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VMware PowerShell – Useful HealthCheck Remediation Scripts

VMware PowerShell – Useful HealthCheck Remediation Scripts

I get to conduct and review the recommendations and findings from a VMware HealthCheck and Best Practice Reviews.  Recently I conducted one and to help with remediation I pulled together some simple PowerShell Scripts to remove the manual effort.

Disconnect all Connected CDs from VMs

A very common finding is connected CDs preventing DRS and VMotion operations from occurring.  This script solves that by disconnecting them all;

#add your cluster name to the $Cluster variable to target a cluster
$Cluster = "Cluster_Name"
$VMs = Get-Cluster -Name $Cluster | Get-VM
#Comment out the lines above and uncomment the below variable to target all VMs connected to VC
#VMs = Get-VM
$CDConnected = @(Get-CDDrive $VMs | where { ($_.ConnectionState.Connected -eq "true") })
Foreach ($CD in $CDConnected)
{
Write-Host "Removing CD-ROM of:" $CD.Parent
If ($CD -ne $null)
{
Set-CDDrive -connected 0 -StartConnected 0 $CD -Confirm:$false > $null
}
}
Write-Host "Completed!"

This script has options for targeting a Cluster or if you comment out different lines, you can target every VM in an VC.

DCUI and ESXi Shell inactive Interactive timeouts

Another very common finding is that there is no timeout configured for inactive interactive sessions.  The script below again can work on either a cluster or everything connected to VC basis and sets the advanced settings that control these.  The values for each of these fields is configured in seconds, in the example below I’ve set this to ‘300’ which equates to 5 minutes.

#add your cluster name to the $Cluster variable to target a cluster
$Cluster = "Cluster_Name"
$VMHost = Get-Cluster -Name $Cluster | Get-VMHost
#Comment out the lines above and uncomment the below variable to target all hosts connected to VC
#$VMhost = Get-VMhost
Get-VMHost $VMHost | Get-AdvancedSetting -Name 'UserVars.ESXiShellInteractiveTimeOut' | Set-AdvancedSetting -Value "300" -Confirm:$false
Get-VMHost $VMHost | Get-AdvancedSetting -Name 'UserVars.DCUITimeOut' | Set-AdvancedSetting -Value "300" -Confirm:$false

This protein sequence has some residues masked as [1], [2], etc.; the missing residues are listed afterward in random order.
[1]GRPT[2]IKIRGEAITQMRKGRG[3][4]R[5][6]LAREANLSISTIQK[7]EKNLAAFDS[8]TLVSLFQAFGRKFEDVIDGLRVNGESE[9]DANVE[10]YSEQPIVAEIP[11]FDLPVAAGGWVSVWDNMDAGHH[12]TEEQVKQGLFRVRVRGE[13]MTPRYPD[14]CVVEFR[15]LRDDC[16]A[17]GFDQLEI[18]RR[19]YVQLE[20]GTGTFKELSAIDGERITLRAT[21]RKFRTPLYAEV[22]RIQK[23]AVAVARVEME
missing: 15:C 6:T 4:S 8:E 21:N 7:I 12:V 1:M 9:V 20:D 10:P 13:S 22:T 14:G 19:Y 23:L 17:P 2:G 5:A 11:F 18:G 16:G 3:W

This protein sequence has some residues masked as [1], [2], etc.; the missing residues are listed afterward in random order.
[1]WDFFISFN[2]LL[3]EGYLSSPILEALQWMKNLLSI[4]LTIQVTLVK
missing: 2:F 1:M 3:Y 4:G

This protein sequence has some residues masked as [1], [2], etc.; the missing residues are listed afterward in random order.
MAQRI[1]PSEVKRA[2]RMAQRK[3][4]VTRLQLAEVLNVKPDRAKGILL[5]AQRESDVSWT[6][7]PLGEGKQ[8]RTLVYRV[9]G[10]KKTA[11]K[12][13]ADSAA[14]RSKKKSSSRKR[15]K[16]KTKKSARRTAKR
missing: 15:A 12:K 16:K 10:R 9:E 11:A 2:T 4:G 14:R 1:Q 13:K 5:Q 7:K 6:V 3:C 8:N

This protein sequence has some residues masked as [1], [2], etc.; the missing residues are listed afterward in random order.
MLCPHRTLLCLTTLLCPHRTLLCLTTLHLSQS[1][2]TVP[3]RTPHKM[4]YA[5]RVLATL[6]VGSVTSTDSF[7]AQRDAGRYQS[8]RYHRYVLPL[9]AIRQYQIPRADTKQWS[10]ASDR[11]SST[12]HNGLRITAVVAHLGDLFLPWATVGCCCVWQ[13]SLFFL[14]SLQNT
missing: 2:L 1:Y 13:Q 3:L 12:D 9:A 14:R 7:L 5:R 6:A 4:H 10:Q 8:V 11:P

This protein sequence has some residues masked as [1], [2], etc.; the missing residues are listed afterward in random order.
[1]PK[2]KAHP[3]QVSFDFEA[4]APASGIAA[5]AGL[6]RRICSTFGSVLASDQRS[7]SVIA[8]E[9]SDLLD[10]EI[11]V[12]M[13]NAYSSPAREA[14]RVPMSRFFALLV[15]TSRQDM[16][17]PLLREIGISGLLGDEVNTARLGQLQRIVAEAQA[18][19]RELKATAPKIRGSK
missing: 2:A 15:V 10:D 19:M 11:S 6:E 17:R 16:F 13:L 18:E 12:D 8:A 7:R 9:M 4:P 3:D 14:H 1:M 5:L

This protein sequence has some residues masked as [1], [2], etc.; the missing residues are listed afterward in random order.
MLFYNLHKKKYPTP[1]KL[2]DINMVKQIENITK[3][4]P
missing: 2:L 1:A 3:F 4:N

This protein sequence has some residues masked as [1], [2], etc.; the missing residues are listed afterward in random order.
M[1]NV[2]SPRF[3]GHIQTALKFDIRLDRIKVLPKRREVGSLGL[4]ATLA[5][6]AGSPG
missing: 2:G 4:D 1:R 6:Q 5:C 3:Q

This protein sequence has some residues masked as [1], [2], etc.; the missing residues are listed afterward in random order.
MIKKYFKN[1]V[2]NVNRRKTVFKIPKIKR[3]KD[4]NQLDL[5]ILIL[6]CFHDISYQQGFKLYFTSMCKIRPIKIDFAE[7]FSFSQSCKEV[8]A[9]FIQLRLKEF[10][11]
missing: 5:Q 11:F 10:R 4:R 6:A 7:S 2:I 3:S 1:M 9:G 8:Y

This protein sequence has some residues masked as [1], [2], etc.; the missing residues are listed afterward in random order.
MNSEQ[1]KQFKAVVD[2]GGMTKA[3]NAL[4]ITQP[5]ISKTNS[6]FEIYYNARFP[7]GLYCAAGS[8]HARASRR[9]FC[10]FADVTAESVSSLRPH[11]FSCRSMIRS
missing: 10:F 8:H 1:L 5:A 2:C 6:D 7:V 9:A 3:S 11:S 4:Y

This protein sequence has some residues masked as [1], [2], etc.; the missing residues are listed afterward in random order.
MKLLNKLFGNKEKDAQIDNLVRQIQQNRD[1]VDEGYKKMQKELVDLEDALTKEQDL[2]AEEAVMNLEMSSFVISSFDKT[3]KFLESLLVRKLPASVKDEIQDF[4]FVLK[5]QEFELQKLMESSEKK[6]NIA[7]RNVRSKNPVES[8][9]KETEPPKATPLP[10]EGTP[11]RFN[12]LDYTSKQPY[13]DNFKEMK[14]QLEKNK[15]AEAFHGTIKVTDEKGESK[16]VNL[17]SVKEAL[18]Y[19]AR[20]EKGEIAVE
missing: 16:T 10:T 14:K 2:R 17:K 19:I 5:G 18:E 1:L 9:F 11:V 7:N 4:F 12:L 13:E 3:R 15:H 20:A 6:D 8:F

Isolation.Tools.X.Disable

Almost common is that the security isolation settings for virtual machines are not configured. In the example below I’m working with the Isolation.Tools.Copy.Disable and Isolation.Tools.Paste.Disable settings.

$desired = @(
   @{
       Name = 'isolation.tools.copy.disable'
       Value = $true
   },
   @{
       Name = 'isolation.tools.paste.disable'
       Value = $true
   }
)
$Cluster = Get-Cluster 'Cluster_Name'
$VMs = $Cluster | Get-VM
ForEach($VM in $VMs) {
   $desired | %{
       $setting = Get-AdvancedSetting -Entity $vm -Name $_.Name
       if($setting){
           if($setting.Value -eq $_.Value){
               Write-Output "Setting $($_.Name) Compliant!"
           }
           else{
               Write-Output "Setting $($_.Name) Setting Non-Compliant!"
               Set-AdvancedSetting -AdvancedSetting $setting -Value $_.Value -Confirm:$true
           }
       }
       else{
           Write-Output "Setting $($_.Name) Non-Compliant! Setting Must Be Created!"
           New-AdvancedSetting -Name $_.Name -Value $_.Value -Entity $vm -Confirm:$true
       }
   }
}

 

This script is a little more complicated that those above.

It first creates a desired state variable for the isolation.tools.copy.disable and paste.disable settings.  As these settings may or may not have been created in VMs it then discovers the state and applies the appropriate action.  If the setting exists and it is desired it outputs ‘Compliant!’.  If the setting exists and is not desired it outputs ‘ Setting Non-Compliant!’ and sets it back to the desired state.  If the setting doesn’t exist the script outputs ‘Setting Must Be Created!’ and creates it with the desired state settings.  In the example I’ve set a confirmation request for each change for the moment – when comfortable simply change ‘-Confirm:$true’ to ‘-Confirm:$false’.

Hopefully this is helpful to someone

Thanks

Simon